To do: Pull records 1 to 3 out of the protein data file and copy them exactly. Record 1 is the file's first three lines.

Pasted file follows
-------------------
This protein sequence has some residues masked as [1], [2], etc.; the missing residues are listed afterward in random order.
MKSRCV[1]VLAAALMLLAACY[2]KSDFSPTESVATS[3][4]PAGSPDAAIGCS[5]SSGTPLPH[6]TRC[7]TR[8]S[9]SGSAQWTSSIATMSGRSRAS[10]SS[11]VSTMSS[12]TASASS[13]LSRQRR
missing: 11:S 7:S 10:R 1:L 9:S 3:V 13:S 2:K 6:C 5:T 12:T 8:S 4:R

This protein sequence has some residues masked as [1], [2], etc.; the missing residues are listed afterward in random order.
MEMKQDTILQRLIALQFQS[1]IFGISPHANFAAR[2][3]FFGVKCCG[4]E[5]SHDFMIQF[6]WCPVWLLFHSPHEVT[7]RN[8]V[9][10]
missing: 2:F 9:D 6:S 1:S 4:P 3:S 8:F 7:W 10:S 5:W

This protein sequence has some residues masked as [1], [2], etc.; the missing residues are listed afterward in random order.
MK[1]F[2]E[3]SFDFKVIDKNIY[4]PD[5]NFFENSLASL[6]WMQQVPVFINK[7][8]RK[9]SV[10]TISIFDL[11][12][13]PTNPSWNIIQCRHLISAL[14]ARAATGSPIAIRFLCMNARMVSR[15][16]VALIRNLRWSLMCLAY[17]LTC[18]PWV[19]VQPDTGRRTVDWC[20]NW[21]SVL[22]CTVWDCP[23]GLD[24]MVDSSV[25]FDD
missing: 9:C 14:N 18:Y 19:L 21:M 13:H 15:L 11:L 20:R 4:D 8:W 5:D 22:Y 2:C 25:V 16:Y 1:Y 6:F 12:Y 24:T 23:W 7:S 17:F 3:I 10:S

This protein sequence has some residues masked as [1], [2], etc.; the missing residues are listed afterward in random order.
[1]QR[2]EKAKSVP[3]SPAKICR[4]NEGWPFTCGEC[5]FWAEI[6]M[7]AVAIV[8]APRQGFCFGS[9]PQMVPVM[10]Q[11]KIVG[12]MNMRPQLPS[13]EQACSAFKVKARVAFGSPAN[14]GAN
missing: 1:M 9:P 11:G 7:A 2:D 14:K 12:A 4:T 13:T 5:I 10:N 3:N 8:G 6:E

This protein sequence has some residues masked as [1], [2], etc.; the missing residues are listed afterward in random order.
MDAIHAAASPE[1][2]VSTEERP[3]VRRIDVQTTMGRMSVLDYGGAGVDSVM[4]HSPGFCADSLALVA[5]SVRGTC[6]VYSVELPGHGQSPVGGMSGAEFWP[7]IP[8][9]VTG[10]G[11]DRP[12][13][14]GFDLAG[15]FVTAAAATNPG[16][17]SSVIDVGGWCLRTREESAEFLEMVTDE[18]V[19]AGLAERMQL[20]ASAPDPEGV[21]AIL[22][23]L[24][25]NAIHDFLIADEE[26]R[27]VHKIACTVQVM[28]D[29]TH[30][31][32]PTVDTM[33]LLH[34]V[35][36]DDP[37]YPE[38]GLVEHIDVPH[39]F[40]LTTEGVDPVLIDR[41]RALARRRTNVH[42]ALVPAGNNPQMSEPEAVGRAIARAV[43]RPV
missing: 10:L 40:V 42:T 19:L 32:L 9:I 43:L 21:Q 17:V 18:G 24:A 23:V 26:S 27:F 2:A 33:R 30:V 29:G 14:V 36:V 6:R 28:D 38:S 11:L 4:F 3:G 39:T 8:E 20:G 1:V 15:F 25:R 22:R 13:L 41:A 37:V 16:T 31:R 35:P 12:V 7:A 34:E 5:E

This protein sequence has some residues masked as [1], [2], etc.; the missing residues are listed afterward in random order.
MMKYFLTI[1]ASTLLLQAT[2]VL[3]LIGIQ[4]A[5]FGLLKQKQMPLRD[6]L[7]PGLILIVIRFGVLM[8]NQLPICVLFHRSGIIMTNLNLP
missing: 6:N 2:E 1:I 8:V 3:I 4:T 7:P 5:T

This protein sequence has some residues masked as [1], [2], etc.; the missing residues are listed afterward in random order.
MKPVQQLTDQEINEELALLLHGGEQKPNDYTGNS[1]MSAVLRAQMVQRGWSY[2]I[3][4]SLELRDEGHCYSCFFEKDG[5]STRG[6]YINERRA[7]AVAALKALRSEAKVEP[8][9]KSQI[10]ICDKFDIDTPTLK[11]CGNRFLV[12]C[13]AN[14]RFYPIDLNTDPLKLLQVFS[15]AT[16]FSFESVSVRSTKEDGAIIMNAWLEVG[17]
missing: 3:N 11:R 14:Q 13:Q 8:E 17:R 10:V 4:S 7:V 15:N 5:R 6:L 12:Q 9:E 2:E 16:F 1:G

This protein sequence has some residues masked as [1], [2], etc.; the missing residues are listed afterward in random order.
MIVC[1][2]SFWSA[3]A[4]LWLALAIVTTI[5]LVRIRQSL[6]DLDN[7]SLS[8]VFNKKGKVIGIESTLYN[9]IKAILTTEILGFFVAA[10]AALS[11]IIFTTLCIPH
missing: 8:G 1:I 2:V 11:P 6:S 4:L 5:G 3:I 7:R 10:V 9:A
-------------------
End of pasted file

This protein sequence has some residues masked as [1], [2], etc.; the missing residues are listed afterward in random order.
MKSRCV[1]VLAAALMLLAACY[2]KSDFSPTESVATS[3][4]PAGSPDAAIGCS[5]SSGTPLPH[6]TRC[7]TR[8]S[9]SGSAQWTSSIATMSGRSRAS[10]SS[11]VSTMSS[12]TASASS[13]LSRQRR
missing: 11:S 7:S 10:R 1:L 9:S 3:V 13:S 2:K 6:C 5:T 12:T 8:S 4:R

This protein sequence has some residues masked as [1], [2], etc.; the missing residues are listed afterward in random order.
MEMKQDTILQRLIALQFQS[1]IFGISPHANFAAR[2][3]FFGVKCCG[4]E[5]SHDFMIQF[6]WCPVWLLFHSPHEVT[7]RN[8]V[9][10]
missing: 2:F 9:D 6:S 1:S 4:P 3:S 8:F 7:W 10:S 5:W

This protein sequence has some residues masked as [1], [2], etc.; the missing residues are listed afterward in random order.
MK[1]F[2]E[3]SFDFKVIDKNIY[4]PD[5]NFFENSLASL[6]WMQQVPVFINK[7][8]RK[9]SV[10]TISIFDL[11][12][13]PTNPSWNIIQCRHLISAL[14]ARAATGSPIAIRFLCMNARMVSR[15][16]VALIRNLRWSLMCLAY[17]LTC[18]PWV[19]VQPDTGRRTVDWC[20]NW[21]SVL[22]CTVWDCP[23]GLD[24]MVDSSV[25]FDD
missing: 9:C 14:N 18:Y 19:L 21:M 13:H 15:L 11:L 20:R 4:D 8:W 5:D 22:Y 2:C 25:V 16:Y 1:Y 6:F 12:Y 24:T 23:W 7:S 17:F 3:I 10:S